Turner was found guilty under sections (d) and (e) of Section 289 of the California Penal Code. As he should have been – it’s a crime in California to have sexual interactions with people while they’re unconscious or unable to give consent.

But there’s more.

It turns out other women had made complaints of sexual harassment by Turner to the police just a week before this incident:

Turner Priors

According to the police report:

TURNER became really “touchy” and would not be directly on her “behind.” TURNER became really “touchy” and put his hands on [victim]’s waist and stomach. TURNER also moved his hands down onto [victim]’s upper thighs. TURNER did not touch [victim]’s skin. This went on for about fifteen minutes. [Victim] felt more and more uncomfortable and got down off the table. [Victim] said that she does not usually get “creeped out” by guys, but TURNER creeped her out because of his persistence.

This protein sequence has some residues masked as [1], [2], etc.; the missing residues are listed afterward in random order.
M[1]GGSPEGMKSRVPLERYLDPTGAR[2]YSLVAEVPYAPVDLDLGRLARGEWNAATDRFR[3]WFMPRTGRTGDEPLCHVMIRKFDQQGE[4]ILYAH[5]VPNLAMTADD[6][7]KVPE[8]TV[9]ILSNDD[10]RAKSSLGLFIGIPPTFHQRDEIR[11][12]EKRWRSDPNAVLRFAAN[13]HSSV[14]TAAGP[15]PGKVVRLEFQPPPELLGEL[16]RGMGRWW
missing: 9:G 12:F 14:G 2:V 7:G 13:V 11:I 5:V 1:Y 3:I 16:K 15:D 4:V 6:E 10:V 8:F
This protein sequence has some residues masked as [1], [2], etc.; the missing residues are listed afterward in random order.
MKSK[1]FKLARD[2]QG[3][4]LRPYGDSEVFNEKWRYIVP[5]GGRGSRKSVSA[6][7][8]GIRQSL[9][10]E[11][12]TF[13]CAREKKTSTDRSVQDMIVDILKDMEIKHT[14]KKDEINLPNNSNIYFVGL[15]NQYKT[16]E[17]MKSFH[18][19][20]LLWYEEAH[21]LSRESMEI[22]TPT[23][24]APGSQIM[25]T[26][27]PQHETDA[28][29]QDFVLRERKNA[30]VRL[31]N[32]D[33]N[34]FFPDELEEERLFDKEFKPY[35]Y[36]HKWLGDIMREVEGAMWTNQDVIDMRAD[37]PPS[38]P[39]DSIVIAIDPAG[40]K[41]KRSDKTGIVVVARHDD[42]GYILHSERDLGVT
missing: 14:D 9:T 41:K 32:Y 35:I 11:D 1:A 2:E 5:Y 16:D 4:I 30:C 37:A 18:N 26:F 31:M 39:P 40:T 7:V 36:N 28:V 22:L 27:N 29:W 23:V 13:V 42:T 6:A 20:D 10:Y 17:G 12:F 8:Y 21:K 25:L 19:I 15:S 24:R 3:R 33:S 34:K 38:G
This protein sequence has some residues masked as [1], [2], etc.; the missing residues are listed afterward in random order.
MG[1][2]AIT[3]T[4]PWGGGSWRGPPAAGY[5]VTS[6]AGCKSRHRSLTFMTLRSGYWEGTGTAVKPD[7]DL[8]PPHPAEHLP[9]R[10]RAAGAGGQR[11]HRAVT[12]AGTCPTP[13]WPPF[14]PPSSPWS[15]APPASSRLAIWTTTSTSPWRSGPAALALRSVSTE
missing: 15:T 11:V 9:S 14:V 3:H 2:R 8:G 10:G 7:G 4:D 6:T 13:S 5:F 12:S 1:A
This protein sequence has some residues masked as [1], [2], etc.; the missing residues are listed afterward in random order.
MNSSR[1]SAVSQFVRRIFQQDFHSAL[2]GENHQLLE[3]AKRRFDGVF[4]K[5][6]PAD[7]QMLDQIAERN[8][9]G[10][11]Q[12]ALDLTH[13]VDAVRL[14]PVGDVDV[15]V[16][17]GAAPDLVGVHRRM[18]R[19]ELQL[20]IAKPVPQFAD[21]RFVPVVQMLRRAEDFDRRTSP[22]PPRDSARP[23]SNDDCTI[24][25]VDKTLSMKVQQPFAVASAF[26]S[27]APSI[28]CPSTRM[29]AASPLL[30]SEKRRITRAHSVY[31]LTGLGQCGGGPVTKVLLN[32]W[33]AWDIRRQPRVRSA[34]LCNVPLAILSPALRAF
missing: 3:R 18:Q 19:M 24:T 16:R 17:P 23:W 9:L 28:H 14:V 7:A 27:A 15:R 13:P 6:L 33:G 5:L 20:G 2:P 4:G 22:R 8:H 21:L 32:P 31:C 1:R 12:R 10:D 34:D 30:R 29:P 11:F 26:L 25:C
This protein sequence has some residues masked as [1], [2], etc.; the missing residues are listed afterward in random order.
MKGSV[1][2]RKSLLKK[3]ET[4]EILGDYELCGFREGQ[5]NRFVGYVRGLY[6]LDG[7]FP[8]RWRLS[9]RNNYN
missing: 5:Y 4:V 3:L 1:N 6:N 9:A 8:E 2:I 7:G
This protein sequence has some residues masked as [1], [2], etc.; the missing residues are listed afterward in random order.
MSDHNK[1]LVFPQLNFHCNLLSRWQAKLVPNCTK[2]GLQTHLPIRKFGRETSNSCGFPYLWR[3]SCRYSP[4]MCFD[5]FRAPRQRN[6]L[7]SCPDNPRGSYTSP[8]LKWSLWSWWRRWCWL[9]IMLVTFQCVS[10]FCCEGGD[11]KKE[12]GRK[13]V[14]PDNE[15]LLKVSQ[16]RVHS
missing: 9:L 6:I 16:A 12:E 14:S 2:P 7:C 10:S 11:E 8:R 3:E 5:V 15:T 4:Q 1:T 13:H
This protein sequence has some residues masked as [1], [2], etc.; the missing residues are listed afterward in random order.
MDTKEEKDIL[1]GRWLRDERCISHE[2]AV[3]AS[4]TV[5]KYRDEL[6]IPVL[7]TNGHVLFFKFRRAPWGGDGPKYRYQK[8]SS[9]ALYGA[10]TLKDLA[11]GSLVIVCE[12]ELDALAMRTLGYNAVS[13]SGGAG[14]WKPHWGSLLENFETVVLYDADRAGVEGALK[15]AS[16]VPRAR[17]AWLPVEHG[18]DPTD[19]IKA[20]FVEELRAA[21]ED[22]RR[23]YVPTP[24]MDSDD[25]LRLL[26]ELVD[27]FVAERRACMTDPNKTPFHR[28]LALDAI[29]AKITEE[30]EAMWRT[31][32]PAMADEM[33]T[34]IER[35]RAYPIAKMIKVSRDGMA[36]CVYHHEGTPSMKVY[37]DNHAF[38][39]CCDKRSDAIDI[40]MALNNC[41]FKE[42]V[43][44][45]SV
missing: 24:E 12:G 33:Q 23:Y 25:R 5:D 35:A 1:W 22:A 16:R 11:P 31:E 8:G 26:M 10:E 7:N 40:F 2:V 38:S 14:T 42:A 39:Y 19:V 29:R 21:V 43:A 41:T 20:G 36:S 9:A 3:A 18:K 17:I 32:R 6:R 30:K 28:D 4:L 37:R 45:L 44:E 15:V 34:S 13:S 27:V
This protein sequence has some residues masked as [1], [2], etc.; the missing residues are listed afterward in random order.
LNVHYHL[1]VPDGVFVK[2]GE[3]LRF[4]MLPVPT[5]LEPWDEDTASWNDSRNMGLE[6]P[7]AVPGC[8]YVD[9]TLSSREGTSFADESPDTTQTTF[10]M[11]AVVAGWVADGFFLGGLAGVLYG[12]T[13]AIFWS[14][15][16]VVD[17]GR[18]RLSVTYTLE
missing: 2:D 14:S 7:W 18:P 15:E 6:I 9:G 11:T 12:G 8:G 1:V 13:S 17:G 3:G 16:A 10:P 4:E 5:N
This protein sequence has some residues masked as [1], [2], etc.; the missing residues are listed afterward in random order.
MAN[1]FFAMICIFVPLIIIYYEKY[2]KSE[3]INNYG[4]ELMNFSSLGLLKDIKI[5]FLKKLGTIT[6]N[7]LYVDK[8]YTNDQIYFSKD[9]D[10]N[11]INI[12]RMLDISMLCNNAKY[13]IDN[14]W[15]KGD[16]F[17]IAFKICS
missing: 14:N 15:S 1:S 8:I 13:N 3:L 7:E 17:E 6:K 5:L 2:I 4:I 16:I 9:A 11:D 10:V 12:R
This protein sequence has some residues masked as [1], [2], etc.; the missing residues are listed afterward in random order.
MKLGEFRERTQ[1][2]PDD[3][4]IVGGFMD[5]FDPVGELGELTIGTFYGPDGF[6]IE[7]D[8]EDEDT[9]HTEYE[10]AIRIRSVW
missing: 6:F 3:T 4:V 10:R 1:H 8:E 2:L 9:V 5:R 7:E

Turner was trying to dance with [REDACTED] but she felt uncomfortable and left to go find some of her Stanford friends.”

…she recalled an incident where [Turner] was a little bit friendly with her and she felt uncomfortable and removed herself from the situation.

Nevertheless, after getting convicted, Turner’s family told the media what a great kid he is, and what a bright future he has. However, the prosecution presented evidence of Turner’s illegal drug use:

Turner Drug Pics

Great kid?